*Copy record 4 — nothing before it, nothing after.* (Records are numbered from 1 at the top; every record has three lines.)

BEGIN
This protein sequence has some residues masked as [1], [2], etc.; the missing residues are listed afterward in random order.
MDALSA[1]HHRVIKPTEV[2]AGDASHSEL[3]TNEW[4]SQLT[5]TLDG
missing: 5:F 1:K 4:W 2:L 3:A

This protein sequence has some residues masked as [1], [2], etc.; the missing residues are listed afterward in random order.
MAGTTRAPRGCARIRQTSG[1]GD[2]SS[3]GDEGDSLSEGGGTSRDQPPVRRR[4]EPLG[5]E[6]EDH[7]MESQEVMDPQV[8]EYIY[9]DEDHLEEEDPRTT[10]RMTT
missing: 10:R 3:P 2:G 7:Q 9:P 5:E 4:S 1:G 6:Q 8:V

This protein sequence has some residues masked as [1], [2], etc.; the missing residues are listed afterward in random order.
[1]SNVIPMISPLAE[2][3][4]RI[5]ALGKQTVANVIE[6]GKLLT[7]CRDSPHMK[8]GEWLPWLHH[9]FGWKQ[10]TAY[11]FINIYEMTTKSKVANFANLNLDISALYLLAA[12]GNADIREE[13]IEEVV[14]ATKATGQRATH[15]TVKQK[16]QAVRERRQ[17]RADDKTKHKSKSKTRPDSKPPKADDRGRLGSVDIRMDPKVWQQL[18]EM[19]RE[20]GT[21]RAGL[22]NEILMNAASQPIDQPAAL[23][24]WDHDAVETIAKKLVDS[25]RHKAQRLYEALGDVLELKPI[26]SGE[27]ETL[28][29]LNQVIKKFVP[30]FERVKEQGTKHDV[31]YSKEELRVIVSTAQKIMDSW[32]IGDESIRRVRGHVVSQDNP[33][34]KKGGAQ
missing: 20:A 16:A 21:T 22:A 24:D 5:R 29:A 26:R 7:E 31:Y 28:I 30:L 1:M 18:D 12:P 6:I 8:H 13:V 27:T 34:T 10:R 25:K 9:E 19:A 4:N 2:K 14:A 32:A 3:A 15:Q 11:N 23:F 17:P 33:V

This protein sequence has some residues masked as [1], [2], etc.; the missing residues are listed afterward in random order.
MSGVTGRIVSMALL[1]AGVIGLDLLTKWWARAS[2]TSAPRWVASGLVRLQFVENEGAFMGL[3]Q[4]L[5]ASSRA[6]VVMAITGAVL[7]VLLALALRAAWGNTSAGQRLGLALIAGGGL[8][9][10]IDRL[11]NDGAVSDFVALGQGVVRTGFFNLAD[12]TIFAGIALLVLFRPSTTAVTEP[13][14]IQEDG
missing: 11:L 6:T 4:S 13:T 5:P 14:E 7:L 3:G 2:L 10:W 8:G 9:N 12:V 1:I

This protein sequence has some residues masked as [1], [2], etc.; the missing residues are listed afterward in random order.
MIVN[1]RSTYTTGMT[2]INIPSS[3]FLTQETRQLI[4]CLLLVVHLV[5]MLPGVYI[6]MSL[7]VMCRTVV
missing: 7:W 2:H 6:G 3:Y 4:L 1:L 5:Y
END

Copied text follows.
This protein sequence has some residues masked as [1], [2], etc.; the missing residues are listed afterward in random order.
MSGVTGRIVSMALL[1]AGVIGLDLLTKWWARAS[2]TSAPRWVASGLVRLQFVENEGAFMGL[3]Q[4]L[5]ASSRA[6]VVMAITGAVL[7]VLLALALRAAWGNTSAGQRLGLALIAGGGL[8][9][10]IDRL[11]NDGAVSDFVALGQGVVRTGFFNLAD[12]TIFAGIALLVLFRPSTTAVTEP[13][14]IQEDG
missing: 11:L 6:T 4:S 13:T 5:P 14:E 7:L 3:G 2:L 10:W 8:G 9:N 12:V 1:I